Facial images were generally more attractive for pet dogs than kennel dogs, but living environment did not affect con-specific preference or inversion and familiarity responses, suggesting that the basic mechanisms of face processing in dogs could be hardwired or might develop under limited exposure.
A young girl whose family had one dog and two cats asked her mother, a college graduate and wife of a college professor, Mommie, do animals have feelings?” Mommie answered, “I don’t know dear. Science hasn’t discovered that yet.” That was a true episode. Now, science is figuring out if dogs recognize photos of their human masters apart from photos of other human faces. A study conducted in Helsinki, Finland, entitled “How dogs scan familiar and inverted faces: an eye movement study” determined that facial recognition mong dogs is probable. The study was recorded in the journal Animal Cognition just recently, December 2013. According to the study abstract, they understood that dogs seem to be able to use facial cues from their masters. The researchers took 23 pet dogs and eight kennel dogs for their experiment. They applied facial inversion effects (deficits in face processing when the image is turned upside down) and observed responses to personal familiarity using eye movement tracking with images both inverted and not inverted. They noticed that all the dogs fixated more on the eye areas of images projected upright than images inverted. They also noticed that pet dogs fixated more on familiar human faces. But both kennel and pet dogs fixated more on conspecific (same species) animal faces. They concluded that dogs’ face scanning goes beyond the physical properties of images. Semantic factors, i.e., the collection of data from living memory, also determines the amount of attention a dog visually fixates on a photographic image. This was demonstrated by the fact that familiar human and animal faces attracted more fixed attention than unfamiliar faces. Their conclusion: “Facial images were generally more attractive for pet dogs than kennel dogs, but living environment did not affect conspecific preference or inversion and familiarity responses, suggesting that the basic mechanisms of face processing in dogs could be hardwired or might develop under limited exposure.” That appears to be a rather convoluted conclusion. Real life canine experiences After dealing with several dogs, both our own and others while dog sitting in Mexico, several experiences demonstrated how dogs do get to know and remember you quite well whether you were kind or not.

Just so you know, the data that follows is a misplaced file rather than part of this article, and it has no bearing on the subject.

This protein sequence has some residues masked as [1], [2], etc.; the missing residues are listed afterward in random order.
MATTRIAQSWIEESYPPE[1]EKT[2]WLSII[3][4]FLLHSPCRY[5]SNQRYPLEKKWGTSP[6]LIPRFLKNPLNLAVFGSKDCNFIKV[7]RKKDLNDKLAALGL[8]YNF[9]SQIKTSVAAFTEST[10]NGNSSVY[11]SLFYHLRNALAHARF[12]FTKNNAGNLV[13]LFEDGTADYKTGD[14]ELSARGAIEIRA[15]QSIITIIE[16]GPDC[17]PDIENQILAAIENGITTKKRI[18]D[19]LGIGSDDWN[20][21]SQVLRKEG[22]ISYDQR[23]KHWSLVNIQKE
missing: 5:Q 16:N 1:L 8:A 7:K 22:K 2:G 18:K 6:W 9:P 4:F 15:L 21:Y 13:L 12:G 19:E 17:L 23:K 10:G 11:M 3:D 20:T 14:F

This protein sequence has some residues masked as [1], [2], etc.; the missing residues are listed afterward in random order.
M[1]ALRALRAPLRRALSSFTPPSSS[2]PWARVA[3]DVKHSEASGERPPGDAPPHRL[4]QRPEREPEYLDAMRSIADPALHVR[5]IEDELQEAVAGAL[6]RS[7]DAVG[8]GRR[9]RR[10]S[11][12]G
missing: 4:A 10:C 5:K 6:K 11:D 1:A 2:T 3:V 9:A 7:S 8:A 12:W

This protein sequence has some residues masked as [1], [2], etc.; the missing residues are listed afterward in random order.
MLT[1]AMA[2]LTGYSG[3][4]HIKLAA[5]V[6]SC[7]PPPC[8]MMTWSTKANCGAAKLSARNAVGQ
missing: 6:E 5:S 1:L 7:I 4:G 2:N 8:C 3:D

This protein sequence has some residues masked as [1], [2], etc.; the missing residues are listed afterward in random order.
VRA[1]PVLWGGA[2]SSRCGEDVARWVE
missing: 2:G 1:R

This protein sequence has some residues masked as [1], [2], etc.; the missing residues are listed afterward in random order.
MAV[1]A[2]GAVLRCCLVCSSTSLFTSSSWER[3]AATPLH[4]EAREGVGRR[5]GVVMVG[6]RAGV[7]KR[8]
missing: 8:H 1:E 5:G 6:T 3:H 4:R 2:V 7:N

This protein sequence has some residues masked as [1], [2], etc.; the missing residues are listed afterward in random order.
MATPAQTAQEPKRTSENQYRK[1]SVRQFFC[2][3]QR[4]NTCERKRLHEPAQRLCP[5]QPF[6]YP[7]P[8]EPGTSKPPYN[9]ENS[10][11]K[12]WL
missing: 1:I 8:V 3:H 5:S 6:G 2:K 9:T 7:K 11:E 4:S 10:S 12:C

A considerable time after lovingly caring for a dog over a week or more, upon running into the dogs with their owners, the dogs would happily greet him, sometimes pulling those holding their leashes, without calling or signaling. At some distance, they recognized his face and came running to greet him. One dog that we had often taken care of was wandering around off of his leash, which he often did near his owner’s small Mexican health food store. He hadn’t seen him for months. Without prompting, he lit up and came running happily (yes, dogs do have feelings) as soon as he turned around and saw him. You’ve probably had similar experiences as a loving, caring dog owner or caretaker. Facial recognition along with personal energy fields or auras are factors that dogs do recognize. A common theme in Buddhism and other Eastern religious/spiritual traditions is to be kind to sentient (having conscious awareness and feelings) beings, which includes animals. This benefits animal welfare in addition to bonding us with the animal kingdom. And it’s conducive toward increasing compassion within ourselves for all sentient beings, including other humans. Mahatma Ghandi has said you can judge the morality of a nation by the way its society treats its animals. It seems like most societies worldwide offer mixed signals, at best, within that context.